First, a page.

Taking a gap year can be one of the best decisions a young person can make when considering the path of their higher education. The benefits are plenty. Gap years provide time to figure out what you want to get out of your education before devoting several years and tens of thousands of dollars to it, they can provide a better means of achieving that end than the traditional route, they allow you to get work experience and learn about things you want to learn about, and they help prevent academic burnout.
One of the hardest parts of taking a gap year isn’t finding the time to do it.
Time can be found pretty easily before entering college or during college as a leave of absence. The hard part is talking to your family about your decision. Even if you are in complete control of your education, the social pressure from parents, aunts, uncles, and loved ones can stymy the ambition to take that leap. Even though the gap year experience comes with very few risks and a large potential payoff, parents and older family members come from a generation when taking such a detour from the traditional educational path was rare and usually considered a sign of worry. Baby Boomers see the traditional high school-college-corporate career track as something safe and predictable — something that worked for many of them and their peers, so it must work for their children as well. They tend to be relatively risk-averse as a generation when it comes to educational paths.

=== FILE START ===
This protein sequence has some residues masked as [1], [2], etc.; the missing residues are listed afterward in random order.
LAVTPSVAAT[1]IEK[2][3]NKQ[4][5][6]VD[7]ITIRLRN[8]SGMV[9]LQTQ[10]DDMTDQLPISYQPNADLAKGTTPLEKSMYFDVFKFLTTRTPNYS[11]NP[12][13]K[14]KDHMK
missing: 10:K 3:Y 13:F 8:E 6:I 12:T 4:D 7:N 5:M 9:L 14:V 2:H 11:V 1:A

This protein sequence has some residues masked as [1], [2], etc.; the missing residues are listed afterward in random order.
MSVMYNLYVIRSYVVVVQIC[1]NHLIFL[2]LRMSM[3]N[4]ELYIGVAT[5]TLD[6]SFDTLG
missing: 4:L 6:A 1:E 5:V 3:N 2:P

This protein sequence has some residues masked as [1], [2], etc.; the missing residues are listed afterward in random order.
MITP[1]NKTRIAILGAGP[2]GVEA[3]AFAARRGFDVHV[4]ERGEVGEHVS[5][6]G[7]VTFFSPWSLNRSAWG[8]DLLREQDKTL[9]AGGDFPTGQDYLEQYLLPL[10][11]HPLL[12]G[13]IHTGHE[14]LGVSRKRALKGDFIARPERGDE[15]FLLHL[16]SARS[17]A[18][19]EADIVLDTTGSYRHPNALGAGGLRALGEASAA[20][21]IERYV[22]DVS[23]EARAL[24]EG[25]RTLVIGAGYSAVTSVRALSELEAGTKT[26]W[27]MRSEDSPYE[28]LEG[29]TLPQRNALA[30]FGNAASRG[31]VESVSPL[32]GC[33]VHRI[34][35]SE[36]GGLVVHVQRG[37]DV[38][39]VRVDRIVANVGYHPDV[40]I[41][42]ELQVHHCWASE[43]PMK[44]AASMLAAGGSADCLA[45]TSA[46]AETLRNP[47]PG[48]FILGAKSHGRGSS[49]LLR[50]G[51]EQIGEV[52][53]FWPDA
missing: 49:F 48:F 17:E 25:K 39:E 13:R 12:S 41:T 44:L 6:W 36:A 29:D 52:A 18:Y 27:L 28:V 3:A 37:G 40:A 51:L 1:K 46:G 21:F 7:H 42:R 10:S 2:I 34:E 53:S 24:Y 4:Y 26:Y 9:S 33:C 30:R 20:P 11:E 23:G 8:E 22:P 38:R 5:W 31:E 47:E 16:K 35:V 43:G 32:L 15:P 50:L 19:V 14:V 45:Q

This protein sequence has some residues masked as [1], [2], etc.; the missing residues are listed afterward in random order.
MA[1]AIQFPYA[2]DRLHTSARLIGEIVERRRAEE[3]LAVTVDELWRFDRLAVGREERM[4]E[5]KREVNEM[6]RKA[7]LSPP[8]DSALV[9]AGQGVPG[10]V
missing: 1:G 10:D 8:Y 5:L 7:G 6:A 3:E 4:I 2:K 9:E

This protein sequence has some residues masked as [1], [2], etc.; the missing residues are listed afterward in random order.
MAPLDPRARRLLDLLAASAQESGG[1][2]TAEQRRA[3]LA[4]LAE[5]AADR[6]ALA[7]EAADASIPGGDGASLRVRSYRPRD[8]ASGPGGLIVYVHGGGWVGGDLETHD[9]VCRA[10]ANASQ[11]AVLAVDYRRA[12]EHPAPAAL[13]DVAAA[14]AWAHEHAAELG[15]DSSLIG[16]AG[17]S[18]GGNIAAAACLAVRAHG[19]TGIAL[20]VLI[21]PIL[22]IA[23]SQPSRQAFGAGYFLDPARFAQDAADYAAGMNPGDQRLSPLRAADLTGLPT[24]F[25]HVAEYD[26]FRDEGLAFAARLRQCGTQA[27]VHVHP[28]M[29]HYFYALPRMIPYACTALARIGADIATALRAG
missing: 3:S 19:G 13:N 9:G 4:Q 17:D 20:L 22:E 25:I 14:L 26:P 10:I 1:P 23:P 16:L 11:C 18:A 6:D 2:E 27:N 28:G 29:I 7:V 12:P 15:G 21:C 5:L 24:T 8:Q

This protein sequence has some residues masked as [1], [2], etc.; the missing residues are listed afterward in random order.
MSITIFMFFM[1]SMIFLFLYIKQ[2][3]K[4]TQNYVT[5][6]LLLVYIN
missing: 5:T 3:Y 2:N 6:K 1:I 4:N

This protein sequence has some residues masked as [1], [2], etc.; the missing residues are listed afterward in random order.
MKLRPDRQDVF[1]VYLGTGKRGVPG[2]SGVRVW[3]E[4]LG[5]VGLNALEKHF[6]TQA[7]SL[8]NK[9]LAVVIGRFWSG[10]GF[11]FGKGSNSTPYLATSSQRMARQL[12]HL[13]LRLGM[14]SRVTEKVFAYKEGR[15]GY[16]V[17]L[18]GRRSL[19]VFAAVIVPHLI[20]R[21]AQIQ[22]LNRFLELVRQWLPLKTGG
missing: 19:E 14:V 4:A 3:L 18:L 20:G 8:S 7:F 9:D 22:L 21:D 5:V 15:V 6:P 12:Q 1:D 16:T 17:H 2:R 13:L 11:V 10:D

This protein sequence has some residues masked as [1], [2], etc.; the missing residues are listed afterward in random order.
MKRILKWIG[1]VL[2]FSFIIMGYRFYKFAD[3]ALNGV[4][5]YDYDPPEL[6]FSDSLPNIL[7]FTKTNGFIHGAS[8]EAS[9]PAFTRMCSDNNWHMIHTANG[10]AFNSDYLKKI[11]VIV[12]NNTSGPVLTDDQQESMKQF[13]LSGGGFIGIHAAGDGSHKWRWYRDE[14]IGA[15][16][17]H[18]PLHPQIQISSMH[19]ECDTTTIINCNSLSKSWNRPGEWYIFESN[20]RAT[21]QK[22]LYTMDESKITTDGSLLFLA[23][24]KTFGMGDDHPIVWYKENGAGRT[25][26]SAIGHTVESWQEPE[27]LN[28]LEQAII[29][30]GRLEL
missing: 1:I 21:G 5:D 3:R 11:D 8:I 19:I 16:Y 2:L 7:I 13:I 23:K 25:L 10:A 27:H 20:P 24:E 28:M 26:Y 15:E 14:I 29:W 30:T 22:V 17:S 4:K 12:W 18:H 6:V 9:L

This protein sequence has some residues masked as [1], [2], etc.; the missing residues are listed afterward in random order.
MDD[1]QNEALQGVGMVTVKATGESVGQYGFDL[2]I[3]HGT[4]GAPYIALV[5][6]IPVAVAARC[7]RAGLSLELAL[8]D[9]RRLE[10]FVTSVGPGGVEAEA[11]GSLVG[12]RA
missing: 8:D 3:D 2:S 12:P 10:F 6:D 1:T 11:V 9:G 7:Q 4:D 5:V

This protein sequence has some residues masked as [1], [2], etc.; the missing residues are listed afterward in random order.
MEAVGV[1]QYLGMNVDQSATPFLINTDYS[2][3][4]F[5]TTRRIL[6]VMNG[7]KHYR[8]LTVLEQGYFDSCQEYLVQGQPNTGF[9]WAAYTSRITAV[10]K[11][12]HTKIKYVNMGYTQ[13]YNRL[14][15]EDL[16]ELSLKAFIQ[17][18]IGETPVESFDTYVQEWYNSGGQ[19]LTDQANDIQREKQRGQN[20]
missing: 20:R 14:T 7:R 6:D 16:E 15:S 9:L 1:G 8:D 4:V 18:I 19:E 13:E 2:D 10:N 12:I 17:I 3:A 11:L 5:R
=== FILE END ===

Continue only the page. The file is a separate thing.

So, talking to parents, aunts, and uncles about taking a non-conventional route can be difficult.
They key during these months is to not be confrontational and difficult with family members, but rather to remind them that the risks involved are minimal, that this time is time spent building yourself up, giving yourself a broader set of experiences and skills than your peers, and making whatever educational path you decide to pursue after it (if you decide to pursue something longer afterwards) more focused.
To better define what the conversation looks like, it’s important to differentiate between two different kinds of gap years. The first is the traditional gap year, which takes place immediately after high school (rather than going directly to college, technical school, etc.). The second is the leave of absence, which is two semesters off from school during school.
Traditional Gap Year
The traditional gap year can be taken after being accepted to a college, or before you apply to college. Many universities now encourage graduating high school seniors to take a year off before enrolling (example: Harvard admissions). This gap year is valuable for those who want to get a better idea of what they want to get out of higher education, want to gain a skill set different than what they anticipate they’d pursue at college, and/or those who wish to do something different that is logistically awkward to do during school (e.g., travel to the Amazon, start and run a business, shadow an artist).
On the whole, students who take a gap year before pursuing traditional higher education are happy they did so. It allows them to be more focused on what they want to get out of school than their classmates. Many students use college as “discovery period,” during which they spend four years trying to figure out what they like and what they want to do with their lives — many times without success. College is an incredibly expensive and time-consuming way to do this, though, and a gap year can provide an answer.